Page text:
^{15}N isotopes in glycans to be monitored over time, providing fundamental information required for realistic modeling of glycan biosynthesis and remodeling.

**[0011]**Simulating such a spectrum validates the identification of molecules represented in the spectrum and provides a means to determine the relative abundances of the various isotopologues in the sample. This information can then be organized into time-series data allowing tracking of the changes in the isotopic labeling pattern over time. These results can then be incorporated into dynamic glycan biosynthesis models that shed light on important biological processes.

**[0012]**In order to carry out the analysis, a substantial amount of time-series data was collected with a resolution up to every six hours and a duration of up to 36 hours. The data, in the form of mass spectra, i.e., ion abundances versus mass-to-charge (m/z) values, are stored in a database. Identification of molecules giving rise to ions in the spectra is challenging in many cases, since different molecules can give rise to ions that are superimposed in the spectrum because they have the same mass to charge (m/z) ratio. However, by measuring the m/z and abundances of diagnostic molecular fragments, multiple mass spectrometry (i.e., MS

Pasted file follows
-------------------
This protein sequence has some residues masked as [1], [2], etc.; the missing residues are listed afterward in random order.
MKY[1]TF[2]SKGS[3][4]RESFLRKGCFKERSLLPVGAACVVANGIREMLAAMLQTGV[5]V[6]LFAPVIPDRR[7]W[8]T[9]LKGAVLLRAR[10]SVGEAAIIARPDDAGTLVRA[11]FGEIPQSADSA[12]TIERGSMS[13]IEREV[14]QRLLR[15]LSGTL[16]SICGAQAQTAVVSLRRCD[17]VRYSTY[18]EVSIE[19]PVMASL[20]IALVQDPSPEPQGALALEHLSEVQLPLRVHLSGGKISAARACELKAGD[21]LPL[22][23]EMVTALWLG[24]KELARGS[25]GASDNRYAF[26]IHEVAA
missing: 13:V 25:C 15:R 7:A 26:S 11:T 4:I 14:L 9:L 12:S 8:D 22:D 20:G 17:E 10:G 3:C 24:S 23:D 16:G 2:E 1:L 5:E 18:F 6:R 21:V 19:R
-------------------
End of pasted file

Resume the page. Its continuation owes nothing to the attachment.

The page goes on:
^{n}) can often provide high confidence molecular assignments of overlapping ion clusters.

**[0013]**Simulation of the isotopologue patterns in an ion cluster is based on parameters that describe the populations of ions arising from molecules that contain various combinations of atoms from heavy and/or light precursors. Optimization techniques can be used to adjust these parameters to maximize the correspondence of the simulated and laboratory spectra, providing a quantitative analysis of the spectral data that reveals the specific contributions of heavy and light precursors to the molecules of interest.

**SUMMARY OF THE INVENTION**

**[0014]**One object of the present invention is to provide a method and system using computer simulation for the quantitative analysis of glycan biosynthesis.

**[0015]**Another object is to provide a method and system using computer simulation for the quantitative analysis of glycan biosynthesis that utilizes IDAWG® data to generate parameter values required for set-up and quantitative validation of computerized models of glycan biosynthesis.